This memorial plaque is located on the corner of Juliana van Stolberglaan and Prinses Beatrixlaan in The Hague as a reminder of the mistaken bombing by the Allies on the Bezuidenhout 3 March 1945.
The photos on the plaque were taken approximately from this spot and show a photo from before the bombing and a photo from afterwards.
The text on the board:
Here was the Juliana van Stolbergplein, an elongated square from around 1900 on which no less than 9 streets opened.
The buildings consisted of stately buildings in neo-renaissance and art nouveau style.
The square was named after Juliana van Stolberg (1506-1582), the mother of William of Orange.
From 1907 the Hague tram ran here, which connected Bezuidenhout with the center of The Hague.
On this side of the square was the monument that was placed in 1910 to commemorate the birth of Princess Juliana a year earlier.
Popularly it was called the 'lion monument' or 'the hourglass'.
To the northeast was a rectangular park surrounded by maypole trees.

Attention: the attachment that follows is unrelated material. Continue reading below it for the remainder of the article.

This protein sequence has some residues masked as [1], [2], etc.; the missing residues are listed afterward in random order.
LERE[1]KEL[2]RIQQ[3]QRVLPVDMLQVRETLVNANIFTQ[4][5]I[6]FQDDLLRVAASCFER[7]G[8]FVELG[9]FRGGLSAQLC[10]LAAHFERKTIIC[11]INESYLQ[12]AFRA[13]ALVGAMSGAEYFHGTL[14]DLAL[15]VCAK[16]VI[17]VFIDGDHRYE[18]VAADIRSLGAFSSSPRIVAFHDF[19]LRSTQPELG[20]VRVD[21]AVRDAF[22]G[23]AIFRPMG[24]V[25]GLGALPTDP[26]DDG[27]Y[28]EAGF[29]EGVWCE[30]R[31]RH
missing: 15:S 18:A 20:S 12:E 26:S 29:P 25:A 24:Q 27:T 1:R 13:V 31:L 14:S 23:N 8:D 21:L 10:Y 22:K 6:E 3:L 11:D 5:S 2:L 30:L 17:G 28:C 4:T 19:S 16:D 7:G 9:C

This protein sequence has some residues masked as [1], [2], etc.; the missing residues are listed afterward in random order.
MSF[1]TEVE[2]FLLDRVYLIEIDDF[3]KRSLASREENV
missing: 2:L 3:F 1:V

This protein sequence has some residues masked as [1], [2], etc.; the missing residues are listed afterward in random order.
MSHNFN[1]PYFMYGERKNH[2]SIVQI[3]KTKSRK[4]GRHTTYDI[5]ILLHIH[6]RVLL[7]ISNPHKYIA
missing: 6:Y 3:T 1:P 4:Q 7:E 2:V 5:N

By the way, they had disappeared during the bombing: in the freezing winter of hunger of 144-45 they had been cut down and stoked.
During the bombing, the Juliana van Stolbergplein and its immediate surroundings were almost completely destroyed.
It did not return after the war.
However, the lion monument remained undamaged during the bombing.
In 1956 it was moved to the Stuyvesantplein.
'We had to turn off at Juliana van Stolbergplein, because several of the large mansions were burning there too.
The dome-like turret on one of those unstylish structures from the beginning of our century, still half standing, burned like a torch '
(Mr G. Roelafs (in the Fatherland, 3 March 1955)
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- Text: Eric Dullaart
- Photos: Eric Dullaart